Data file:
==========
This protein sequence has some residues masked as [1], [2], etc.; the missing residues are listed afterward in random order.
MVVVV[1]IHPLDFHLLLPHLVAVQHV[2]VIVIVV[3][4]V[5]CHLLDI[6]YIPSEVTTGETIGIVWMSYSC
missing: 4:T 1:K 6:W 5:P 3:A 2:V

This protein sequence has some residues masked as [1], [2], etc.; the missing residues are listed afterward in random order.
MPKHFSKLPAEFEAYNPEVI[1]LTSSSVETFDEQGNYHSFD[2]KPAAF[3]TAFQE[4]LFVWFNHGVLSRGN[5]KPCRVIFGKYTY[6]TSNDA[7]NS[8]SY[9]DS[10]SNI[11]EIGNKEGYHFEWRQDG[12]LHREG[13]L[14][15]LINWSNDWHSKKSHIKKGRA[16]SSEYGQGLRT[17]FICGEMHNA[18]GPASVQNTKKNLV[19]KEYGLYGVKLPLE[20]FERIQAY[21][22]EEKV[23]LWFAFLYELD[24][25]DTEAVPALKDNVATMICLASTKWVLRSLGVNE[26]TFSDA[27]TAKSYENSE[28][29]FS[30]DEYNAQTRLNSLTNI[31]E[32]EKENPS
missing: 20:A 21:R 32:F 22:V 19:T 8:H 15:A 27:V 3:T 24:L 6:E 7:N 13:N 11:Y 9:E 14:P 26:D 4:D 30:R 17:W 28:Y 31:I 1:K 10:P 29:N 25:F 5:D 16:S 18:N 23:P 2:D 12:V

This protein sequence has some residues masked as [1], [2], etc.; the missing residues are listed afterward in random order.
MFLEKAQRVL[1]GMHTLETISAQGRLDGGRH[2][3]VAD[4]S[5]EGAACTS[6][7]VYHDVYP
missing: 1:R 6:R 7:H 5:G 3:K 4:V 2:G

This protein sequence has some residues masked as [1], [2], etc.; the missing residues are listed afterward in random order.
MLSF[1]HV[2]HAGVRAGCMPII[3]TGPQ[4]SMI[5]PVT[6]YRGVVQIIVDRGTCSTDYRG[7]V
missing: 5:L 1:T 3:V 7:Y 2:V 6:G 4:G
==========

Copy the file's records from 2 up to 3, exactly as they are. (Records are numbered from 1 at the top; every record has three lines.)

This protein sequence has some residues masked as [1], [2], etc.; the missing residues are listed afterward in random order.
MPKHFSKLPAEFEAYNPEVI[1]LTSSSVETFDEQGNYHSFD[2]KPAAF[3]TAFQE[4]LFVWFNHGVLSRGN[5]KPCRVIFGKYTY[6]TSNDA[7]NS[8]SY[9]DS[10]SNI[11]EIGNKEGYHFEWRQDG[12]LHREG[13]L[14][15]LINWSNDWHSKKSHIKKGRA[16]SSEYGQGLRT[17]FICGEMHNA[18]GPASVQNTKKNLV[19]KEYGLYGVKLPLE[20]FERIQAY[21][22]EEKV[23]LWFAFLYELD[24][25]DTEAVPALKDNVATMICLASTKWVLRSLGVNE[26]TFSDA[27]TAKSYENSE[28][29]FS[30]DEYNAQTRLNSLTNI[31]E[32]EKENPS
missing: 20:A 21:R 32:F 22:V 19:T 8:H 15:A 27:V 3:T 24:L 6:E 7:N 13:N 11:Y 9:E 14:P 26:D 4:D 30:R 17:W 28:Y 31:I 1:K 10:P 29:N 25:F 5:D 16:S 18:N 23:P 2:D 12:V

This protein sequence has some residues masked as [1], [2], etc.; the missing residues are listed afterward in random order.
MFLEKAQRVL[1]GMHTLETISAQGRLDGGRH[2][3]VAD[4]S[5]EGAACTS[6][7]VYHDVYP
missing: 1:R 6:R 7:H 5:G 3:K 4:V 2:G